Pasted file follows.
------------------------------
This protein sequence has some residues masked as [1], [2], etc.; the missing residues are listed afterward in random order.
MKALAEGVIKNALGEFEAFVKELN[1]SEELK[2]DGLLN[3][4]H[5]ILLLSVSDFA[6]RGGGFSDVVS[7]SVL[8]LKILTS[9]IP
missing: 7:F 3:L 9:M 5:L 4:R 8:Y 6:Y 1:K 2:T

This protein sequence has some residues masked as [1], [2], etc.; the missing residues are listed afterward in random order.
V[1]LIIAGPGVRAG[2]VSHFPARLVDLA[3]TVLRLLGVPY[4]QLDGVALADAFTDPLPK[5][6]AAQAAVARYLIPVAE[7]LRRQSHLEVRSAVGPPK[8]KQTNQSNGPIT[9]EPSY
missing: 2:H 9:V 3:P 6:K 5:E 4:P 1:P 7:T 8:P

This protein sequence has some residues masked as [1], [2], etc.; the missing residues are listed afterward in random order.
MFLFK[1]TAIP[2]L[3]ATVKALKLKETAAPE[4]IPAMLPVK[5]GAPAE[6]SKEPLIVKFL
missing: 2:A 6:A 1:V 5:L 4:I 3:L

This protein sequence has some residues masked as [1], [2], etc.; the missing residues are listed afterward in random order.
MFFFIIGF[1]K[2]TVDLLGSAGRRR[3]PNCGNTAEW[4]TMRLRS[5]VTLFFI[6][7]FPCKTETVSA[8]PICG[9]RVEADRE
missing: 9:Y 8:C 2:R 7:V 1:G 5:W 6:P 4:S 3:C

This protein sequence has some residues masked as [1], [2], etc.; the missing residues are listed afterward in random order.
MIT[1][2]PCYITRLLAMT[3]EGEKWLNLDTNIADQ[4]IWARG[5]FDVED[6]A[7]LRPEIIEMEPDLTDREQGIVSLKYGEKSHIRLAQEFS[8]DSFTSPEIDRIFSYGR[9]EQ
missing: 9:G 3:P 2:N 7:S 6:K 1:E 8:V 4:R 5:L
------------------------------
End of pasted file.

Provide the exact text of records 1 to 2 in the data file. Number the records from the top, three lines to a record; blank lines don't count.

This protein sequence has some residues masked as [1], [2], etc.; the missing residues are listed afterward in random order.
MKALAEGVIKNALGEFEAFVKELN[1]SEELK[2]DGLLN[3][4]H[5]ILLLSVSDFA[6]RGGGFSDVVS[7]SVL[8]LKILTS[9]IP
missing: 7:F 3:L 9:M 5:L 4:R 8:Y 6:Y 1:K 2:T

This protein sequence has some residues masked as [1], [2], etc.; the missing residues are listed afterward in random order.
V[1]LIIAGPGVRAG[2]VSHFPARLVDLA[3]TVLRLLGVPY[4]QLDGVALADAFTDPLPK[5][6]AAQAAVARYLIPVAE[7]LRRQSHLEVRSAVGPPK[8]KQTNQSNGPIT[9]EPSY
missing: 2:H 9:V 3:P 6:K 5:E 4:P 1:P 7:T 8:P